The Seoul Olympic Organizing Committee, counting on getting at least $500 million for the American television rights to the 1988 Summer Games, apparently won't get nearly that much.
The highest bid submitted by an American network at meetings in Lausanne, Switzerland, last week reportedly was one from NBC in the $320-million range, with CBS offering $300 million. Sources put ABC's bid between $250 million and $300 million.
None was accepted by the International Olympic Committee or the Seoul organizers. The networks have been asked to submit new bids by Sept. 23. But indications Saturday were that the new bids won't be much higher.
"We will definitely submit a new bid, and there may be some adjustment, but not much of one," Art Watson, NBC Sports president, said Saturday after returning to New York. "I think what happened in Lausanne shows that all three networks did their homework and submitted bids according to what the marketplace could bear.
"There have been dramatic changes in the sports broadcasting business this year. It gets down to supply and demand. Suppliers (sponsors) are tapped out. They're not going to pay like they have in the past."
NBC's bid for the Seoul Games was not straight cash. Watson, commenting on speculation that the network was offering some sort of revenue-sharing to the Seoul committee and the IOC, said: "It's an innovative bid, but it has nothing to do with revenue-sharing. Because it is innovative, I don't want to say anything more about it."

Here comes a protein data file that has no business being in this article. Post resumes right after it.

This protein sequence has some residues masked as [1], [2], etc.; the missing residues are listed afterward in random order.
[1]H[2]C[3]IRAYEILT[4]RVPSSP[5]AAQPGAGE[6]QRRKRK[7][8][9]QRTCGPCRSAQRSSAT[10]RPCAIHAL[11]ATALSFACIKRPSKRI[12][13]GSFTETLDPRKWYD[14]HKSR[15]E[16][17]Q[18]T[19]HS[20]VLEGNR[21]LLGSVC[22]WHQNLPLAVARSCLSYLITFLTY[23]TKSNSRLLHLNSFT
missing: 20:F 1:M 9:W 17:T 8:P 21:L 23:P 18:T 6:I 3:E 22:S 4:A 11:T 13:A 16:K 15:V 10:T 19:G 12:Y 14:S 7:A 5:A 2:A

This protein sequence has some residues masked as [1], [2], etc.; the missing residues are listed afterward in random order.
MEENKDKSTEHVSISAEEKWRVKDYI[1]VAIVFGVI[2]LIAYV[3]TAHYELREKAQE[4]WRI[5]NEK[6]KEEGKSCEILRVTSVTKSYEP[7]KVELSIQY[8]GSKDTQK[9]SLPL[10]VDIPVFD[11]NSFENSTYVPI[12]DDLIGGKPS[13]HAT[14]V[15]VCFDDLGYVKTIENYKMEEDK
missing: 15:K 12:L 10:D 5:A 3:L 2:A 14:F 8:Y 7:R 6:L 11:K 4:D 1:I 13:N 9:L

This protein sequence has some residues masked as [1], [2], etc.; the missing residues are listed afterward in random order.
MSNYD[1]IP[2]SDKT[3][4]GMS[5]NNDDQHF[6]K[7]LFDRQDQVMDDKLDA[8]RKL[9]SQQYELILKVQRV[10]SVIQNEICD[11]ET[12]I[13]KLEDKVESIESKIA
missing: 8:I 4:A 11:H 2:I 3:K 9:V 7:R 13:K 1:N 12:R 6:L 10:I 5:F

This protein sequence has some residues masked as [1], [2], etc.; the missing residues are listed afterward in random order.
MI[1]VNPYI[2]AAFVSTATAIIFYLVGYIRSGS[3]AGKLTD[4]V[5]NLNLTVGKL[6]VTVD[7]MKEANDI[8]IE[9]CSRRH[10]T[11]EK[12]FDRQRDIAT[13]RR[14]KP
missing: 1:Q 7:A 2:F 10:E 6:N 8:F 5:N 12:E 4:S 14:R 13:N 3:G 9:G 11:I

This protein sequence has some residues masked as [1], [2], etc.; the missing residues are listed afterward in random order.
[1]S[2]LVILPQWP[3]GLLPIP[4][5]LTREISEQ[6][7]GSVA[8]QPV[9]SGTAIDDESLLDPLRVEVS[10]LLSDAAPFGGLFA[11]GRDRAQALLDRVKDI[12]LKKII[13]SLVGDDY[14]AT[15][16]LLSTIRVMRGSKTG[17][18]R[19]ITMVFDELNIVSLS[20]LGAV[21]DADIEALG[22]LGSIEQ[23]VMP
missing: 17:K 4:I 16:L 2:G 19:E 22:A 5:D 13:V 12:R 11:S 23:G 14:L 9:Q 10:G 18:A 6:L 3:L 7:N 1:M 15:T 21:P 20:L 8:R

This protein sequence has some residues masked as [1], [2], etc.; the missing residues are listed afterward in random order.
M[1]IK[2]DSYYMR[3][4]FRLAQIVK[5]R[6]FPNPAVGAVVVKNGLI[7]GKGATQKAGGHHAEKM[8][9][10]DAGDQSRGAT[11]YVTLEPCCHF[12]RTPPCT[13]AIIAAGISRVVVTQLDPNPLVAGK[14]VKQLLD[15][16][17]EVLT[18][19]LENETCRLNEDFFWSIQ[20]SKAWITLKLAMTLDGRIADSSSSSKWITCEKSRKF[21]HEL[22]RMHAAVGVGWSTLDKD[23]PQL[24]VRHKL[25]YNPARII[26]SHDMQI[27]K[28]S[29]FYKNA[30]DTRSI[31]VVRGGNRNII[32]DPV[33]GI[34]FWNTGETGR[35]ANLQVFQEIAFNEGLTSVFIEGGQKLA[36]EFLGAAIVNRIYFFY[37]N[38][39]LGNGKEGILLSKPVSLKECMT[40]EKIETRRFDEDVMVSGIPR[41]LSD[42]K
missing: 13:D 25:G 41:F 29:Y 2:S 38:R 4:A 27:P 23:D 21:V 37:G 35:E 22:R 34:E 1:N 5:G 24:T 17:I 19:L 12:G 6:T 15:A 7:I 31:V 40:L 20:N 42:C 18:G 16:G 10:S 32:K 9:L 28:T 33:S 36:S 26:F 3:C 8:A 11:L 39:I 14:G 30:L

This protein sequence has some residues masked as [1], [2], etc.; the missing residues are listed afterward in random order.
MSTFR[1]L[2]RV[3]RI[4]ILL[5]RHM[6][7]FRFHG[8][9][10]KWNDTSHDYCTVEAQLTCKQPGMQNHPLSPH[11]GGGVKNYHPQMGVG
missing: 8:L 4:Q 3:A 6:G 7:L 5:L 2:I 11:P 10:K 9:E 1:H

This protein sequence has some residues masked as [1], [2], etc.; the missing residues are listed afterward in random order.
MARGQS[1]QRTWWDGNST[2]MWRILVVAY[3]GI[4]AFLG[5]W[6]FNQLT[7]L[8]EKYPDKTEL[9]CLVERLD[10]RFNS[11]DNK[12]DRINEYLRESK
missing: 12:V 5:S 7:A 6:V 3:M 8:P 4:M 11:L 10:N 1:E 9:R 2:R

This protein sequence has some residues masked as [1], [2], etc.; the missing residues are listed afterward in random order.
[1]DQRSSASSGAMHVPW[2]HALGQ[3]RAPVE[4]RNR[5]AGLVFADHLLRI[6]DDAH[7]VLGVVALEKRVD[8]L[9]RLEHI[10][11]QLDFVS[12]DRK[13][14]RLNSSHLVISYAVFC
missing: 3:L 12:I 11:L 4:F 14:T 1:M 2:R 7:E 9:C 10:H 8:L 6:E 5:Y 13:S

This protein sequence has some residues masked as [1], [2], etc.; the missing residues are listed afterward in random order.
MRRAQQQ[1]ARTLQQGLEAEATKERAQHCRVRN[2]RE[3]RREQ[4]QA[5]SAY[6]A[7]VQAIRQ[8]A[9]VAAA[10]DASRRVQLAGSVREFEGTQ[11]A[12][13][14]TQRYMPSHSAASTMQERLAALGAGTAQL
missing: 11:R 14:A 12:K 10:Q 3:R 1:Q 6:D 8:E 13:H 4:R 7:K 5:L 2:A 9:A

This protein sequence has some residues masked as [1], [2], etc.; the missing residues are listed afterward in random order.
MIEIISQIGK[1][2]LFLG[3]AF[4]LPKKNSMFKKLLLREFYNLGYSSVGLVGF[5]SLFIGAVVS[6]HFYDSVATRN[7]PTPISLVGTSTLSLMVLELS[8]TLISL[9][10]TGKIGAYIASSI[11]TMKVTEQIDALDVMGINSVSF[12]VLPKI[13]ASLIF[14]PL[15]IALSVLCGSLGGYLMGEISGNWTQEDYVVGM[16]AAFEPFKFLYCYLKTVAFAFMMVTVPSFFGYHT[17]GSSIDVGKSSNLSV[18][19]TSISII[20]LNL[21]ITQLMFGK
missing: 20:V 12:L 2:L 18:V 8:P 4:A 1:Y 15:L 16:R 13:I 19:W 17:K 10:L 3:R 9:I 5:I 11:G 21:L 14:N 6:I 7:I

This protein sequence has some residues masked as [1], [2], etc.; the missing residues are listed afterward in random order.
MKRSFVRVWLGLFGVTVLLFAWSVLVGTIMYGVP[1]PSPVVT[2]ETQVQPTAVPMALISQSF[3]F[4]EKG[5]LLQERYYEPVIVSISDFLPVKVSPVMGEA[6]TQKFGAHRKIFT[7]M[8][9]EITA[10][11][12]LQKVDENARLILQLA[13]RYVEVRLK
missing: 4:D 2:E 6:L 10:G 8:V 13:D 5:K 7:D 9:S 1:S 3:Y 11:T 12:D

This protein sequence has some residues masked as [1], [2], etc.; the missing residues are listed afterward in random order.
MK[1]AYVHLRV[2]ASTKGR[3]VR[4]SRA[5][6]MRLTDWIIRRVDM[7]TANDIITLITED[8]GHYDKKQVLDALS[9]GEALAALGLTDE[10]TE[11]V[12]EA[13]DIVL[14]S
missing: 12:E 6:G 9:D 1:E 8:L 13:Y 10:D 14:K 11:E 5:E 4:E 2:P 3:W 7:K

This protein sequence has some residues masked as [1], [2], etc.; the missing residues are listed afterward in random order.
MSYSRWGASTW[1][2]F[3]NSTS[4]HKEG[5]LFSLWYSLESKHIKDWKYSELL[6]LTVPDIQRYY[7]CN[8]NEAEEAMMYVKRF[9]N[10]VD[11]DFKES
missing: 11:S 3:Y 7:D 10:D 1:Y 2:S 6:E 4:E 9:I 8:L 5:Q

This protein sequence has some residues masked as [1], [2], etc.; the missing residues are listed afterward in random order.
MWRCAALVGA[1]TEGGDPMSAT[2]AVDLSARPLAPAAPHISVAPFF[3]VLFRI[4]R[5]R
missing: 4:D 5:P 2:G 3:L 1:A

Before last week's negotiations, Neal Pilson, CBS Broadcast Group executive vice president in charge of sports and radio, had predicted that the Seoul rights would go for not much more than $300 million. Other network executives had made similar predictions.
"I think we showed we were not bluffing," Pilson said Saturday.
"I'm proud of our industry. All three networks made intelligent, rational bids. I've been saying for years now that escalation of rights fees was going to stop, and what's happening now is confirming that."
Last January, ABC, which had won the rights to the 1984 Los Angeles Olympics with a bid of $225 million, agreed to pay $309 million for the 1988 Winter Olympics at Calgary, Canada. It appears that the rights to the Seoul Games won't go for much more.
Said Watson: "ABC figures to suffer losses with the Calgary Games. The general speculation has been that the losses will be something like $50 million. But I say that sympathetically. Only for the grace of God, there go we. Our bid was right up there, too."